Nba Finals Rematch Set

Michael Sanchez
4 min read
NBA Finals Rematch Set
Kawhi Leonard of the San Antonio Spurs dunks on Serge Ibaka of the Oklahoma City Thunder. ( ESPN )
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The 2014 National Basketball Association has its finals matchup: The two-time defending champions Miami Heat will play the San Antonio Spurs. It’s a rematch of the finals from last year, which were seen as the ultimate test of the fans’ attention span when the league’s most compelling star—LeBron James—battled the team most often viewed as boring—the Spurs. However, there were numerous subplots then, and there are many more this time around.

First of all, let’s revisit the narrative from last go-round. The Spurs have seen James in the finals before last year; they swept his Cleveland Cavaliers in 2007. James, however, is no longer the boy he was then. He’s a two-time champion. Maligned for his self-promotion on ESPN, perhaps, but
The Decision is far behind us at this point. The way he got to Miami might still rankle a few people, but James has ultimately been proven correct. The Heat are on the way to their fourth consecutive finals since The Decision, a feat unmatched by any other teams aside from perennial winners the Lakers and the Celtics. Not even Michael Jordan’s Bulls went to four straight finals. The Decision might have been a misstep, but the decision itself certainly was not.

Dwyane Wade and Chris Bosh have settled into their roles. and even Mario Chalmers has had sparks of greatness—not only this season, but increasingly as the team has figured out the way to play. However, many pundits claim that this Heat team is not as good as last year’s, with the loss of Mike Miller being the most oft-cited component. Ray Allen is still key and coach Erik Spoelstra is only getting better at his job, both of which have to be good signs for Heat fans.

On the other side of the match-up, the always-overlooked Spurs have made it back to the finals after the heartbreak of last season’s Game 6 collapse. The Spurs were merely 28 seconds away from yet another odd-year championship. Ray Allen’s corner three went down. Game 6 went to overtime. It seemed a miracle at the time that the Spurs were even able to play in Game 7. There was a much-reported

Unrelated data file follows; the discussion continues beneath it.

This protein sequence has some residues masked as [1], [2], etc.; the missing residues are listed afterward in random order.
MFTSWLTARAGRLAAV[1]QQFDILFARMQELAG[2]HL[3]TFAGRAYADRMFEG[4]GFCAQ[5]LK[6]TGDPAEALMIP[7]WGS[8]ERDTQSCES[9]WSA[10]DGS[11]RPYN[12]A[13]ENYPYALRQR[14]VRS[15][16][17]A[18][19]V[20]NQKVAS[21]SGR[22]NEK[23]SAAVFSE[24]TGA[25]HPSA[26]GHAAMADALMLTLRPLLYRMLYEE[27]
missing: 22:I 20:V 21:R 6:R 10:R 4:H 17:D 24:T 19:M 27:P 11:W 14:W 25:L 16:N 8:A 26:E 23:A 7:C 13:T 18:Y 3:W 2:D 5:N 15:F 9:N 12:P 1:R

dinner where the team seemed to put the loss behind them. But the preparation for Game 7 was ultimately for naught. However, after being dismissed year after year after year as too old, the Spurs have now entered into their first back-to-back finals in franchise history. Their focus in the regular season led them to the best overall record, giving them home court advantage in this year’s contest.

The Spurs’ big three have much room to improve, especially Manu Ginobili; his oftentimes out-of-control performance in last year’s finals was unlike the improvisational genius basketball fans had grown accustomed to seeing. Tim Duncan (who won his first title in 1999, setting him up for the longest gap between championships in NBA history should the Spurs prevail) missed a chippy in Game 6 last year that he’s made at least 100 times since then. Tony Parker, the last member of the Big Three, had been almost completely in control of the offense in the Spurs’ previous series, against Oklahoma City. Now, though, he’s turned into the biggest question mark of the series on the Spurs side, since he was held out of Game 6 against the Thunder in the Western Conference Finals.

One of the keys to the Spurs offense missed the second half of a close-out game because of an injury that almost no one knew about. Spurs coach Gregg Popovich has always kept his cards close to the vest, but this seemed unprecedented. The biggest advantage for the Spurs, however, should be the growth of Kawhi Leonard. The third-year forward has show remarkable progress this season, even compared to the accolades he’d already been accumulating last year. His shooting percentage for the year is finally above 50%—for the first time in his career—and his assists have jumped while his turnovers have barely changed. Leonard just might be the key for San Antonio’s chances.

San Antonio hosts Game 1 on Thursday and Game 2 on Sunday. This year’s finals will be the series that returns to the previous 2-2-1-1-1 format, thankfully. The Spurs play the team ball that every coach any player’s ever heard speak constantly praises, should bring their laser focus to its most logical conclusion. Tim Duncan claimed that the Spurs still had the bad taste of last year’s loss in their collective mouths. It’s time for the veterans to prove it. Nothing else matters.
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